“We fell in love with the play,” says Boyle.

“It’s pure slapstick comedy. In the solo show all the characters are so distinct and out-there you can play them clearly.”

Many people will be familiar with Falstaff as the rowdy, hot-headed, big-willed, but ultimately tragic character who is presented as companion to Prince Hal, future king of England, in Henry IV, Part 1 and Part 2. For The Merry Wives of Windsor though, he is the risible suitor of two married women.

There is slapstick, there is buffoonery, horseplay and ludicrously improbable situations in the play and Boyle’s production. When Falstaff believes he is meeting Mistress Ford for a spot of slap and tickle the wives trick him into hiding in a basket of filthy laundry which is taken away and dumped in the river. The jape doesn’t stop Falstaff. He just tells himself the wives are just “playing hard to get”.

Boyle and director Alexander Sparrow chose The Merry Wives of Windsor partly for its distinct characters in a story in which there are no identity switches as found in plays such as Twelfth Night. There is cross-dressing, though. Falstaff is tricked by the wives into dressing as Mistress Ford’s obese aunt to hide from Mistress Ford’s husband. Unfortunately, the husband hates the aunt and beats the cross-dressed Falstaff. The practical jokes get weirder but the play ends on an upbeat note.

“We want the audience to understand everything that happens,” says Boyle.

“Creating the characters was fun. They’re so rich and clear — like The Three Stooges. There’s the big, clumsy one, the jealous husband, the bumbling fool and the soft and well-spoken one. Each character is an extreme personality.”

In her solo show — albeit peopled by multiple characters — Boyle’s stage is stripped back to a basket of linen, a pair of horns and simple lighting.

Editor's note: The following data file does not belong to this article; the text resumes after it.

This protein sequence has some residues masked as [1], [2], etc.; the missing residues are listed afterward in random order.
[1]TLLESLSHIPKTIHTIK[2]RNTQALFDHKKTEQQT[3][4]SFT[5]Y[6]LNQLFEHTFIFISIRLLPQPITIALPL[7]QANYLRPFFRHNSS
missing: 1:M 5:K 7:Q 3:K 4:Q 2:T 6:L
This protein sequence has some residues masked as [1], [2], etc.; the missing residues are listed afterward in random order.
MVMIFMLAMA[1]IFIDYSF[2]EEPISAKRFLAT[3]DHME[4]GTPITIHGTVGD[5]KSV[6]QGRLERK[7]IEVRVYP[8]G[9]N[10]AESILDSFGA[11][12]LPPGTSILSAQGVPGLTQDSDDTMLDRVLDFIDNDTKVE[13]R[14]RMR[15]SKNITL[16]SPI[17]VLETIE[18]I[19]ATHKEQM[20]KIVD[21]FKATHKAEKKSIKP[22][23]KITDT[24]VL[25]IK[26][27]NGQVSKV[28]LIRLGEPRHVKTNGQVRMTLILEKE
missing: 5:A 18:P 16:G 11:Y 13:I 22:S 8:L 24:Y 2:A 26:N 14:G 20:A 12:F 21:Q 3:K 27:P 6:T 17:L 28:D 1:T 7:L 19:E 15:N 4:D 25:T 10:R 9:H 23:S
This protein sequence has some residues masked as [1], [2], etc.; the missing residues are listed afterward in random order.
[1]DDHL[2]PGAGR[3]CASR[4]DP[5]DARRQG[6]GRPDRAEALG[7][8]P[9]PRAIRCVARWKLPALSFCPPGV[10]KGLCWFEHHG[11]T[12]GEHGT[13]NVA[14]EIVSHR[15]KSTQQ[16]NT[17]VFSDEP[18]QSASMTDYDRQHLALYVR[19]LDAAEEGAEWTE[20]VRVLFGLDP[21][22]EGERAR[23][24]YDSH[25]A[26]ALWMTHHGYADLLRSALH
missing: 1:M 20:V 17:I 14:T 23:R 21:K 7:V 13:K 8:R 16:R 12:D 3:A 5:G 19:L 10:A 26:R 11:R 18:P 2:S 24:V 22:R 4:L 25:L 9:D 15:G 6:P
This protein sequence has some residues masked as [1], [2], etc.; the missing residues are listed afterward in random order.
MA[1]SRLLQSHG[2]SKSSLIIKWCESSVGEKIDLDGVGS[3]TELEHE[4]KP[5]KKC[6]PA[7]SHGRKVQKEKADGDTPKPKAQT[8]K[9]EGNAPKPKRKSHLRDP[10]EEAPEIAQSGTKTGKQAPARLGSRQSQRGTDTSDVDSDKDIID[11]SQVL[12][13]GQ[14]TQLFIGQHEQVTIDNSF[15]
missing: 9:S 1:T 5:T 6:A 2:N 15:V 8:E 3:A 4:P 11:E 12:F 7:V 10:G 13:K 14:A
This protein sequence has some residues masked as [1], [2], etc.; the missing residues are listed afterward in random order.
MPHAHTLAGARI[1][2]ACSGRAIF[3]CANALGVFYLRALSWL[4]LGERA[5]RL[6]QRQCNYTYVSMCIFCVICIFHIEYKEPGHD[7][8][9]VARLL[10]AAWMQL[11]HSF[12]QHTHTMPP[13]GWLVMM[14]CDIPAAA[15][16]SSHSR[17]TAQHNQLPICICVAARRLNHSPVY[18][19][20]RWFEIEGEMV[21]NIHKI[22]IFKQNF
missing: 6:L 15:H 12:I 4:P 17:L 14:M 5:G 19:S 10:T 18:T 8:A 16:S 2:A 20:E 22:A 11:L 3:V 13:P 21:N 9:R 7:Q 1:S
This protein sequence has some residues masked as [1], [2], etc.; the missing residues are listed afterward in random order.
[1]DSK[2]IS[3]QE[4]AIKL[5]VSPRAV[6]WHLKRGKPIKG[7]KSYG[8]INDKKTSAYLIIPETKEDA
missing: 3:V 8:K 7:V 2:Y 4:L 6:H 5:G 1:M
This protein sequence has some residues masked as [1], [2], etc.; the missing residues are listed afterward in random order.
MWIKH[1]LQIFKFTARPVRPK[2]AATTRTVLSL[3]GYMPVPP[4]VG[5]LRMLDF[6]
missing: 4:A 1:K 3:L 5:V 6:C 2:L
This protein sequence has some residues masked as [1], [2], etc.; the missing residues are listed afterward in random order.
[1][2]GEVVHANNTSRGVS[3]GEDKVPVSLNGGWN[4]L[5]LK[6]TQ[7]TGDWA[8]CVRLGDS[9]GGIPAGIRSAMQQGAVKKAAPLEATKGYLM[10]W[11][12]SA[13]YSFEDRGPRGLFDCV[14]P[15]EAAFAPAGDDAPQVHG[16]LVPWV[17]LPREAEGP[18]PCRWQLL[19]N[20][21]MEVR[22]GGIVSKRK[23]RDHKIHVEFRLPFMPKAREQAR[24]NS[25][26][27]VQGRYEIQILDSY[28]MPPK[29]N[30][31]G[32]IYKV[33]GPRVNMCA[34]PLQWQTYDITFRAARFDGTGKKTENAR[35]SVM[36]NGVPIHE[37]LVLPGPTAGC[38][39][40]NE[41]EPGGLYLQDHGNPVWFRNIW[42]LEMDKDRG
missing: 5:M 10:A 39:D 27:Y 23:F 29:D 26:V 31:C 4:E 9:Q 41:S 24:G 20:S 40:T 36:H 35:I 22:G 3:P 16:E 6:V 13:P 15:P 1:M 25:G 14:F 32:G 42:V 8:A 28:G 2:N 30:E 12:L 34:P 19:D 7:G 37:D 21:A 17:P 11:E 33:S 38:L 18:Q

“You can perform it anywhere,” she says — although for her Gisborne show she will perform it at the Evolution Theatre.

“When you’re on stage you insinuate the time and place through the language.”

Boyle was a Year 12 student when she fell in love with Shakespeare. Her teacher had her students hurl Shakespearean insults at one another such as, “Thou leathern-jerkin, crystal-button, knot-pated, agatering, puke-stocking, caddis-garter, smooth-tongue, Spanish pouch.”

“They are rich and vibrant insults,” says Boyle.

“It’s not just swearing. It’s witty, undercutting, subtle and deliciously evil. People can obsess with bringing out the romantic, poetic side of Shakespeare’s language but he also does dick jokes and fart jokes. Sometimes he is raucous and crazy.”

Highlights in Boyle’s acting career include performing in an all-women production of Hamlet at the Pop-Up Globe in which she played doomed Ophelia’s vengeful brother Laertes and treacherous Guildenstern. Her favourite part of performance is the immediacy between the stage and audience.

“When I’m on stage in natural light, and the whole audience can be seen, I have to talk straight to you. That’s where the best comedy comes from. The Merry Wives of Windsor is an interactive show — and with several characters vying for attention at once, they go to great lengths to be seen and heard.”

Katie Boyle performs The Merry Wives of Windsor, Evolution Theatre, Disraeli Street, May 17, 7.30pm. Tickets $20 presale at www.eventfinda.co.nz. Door sales $25, cash only.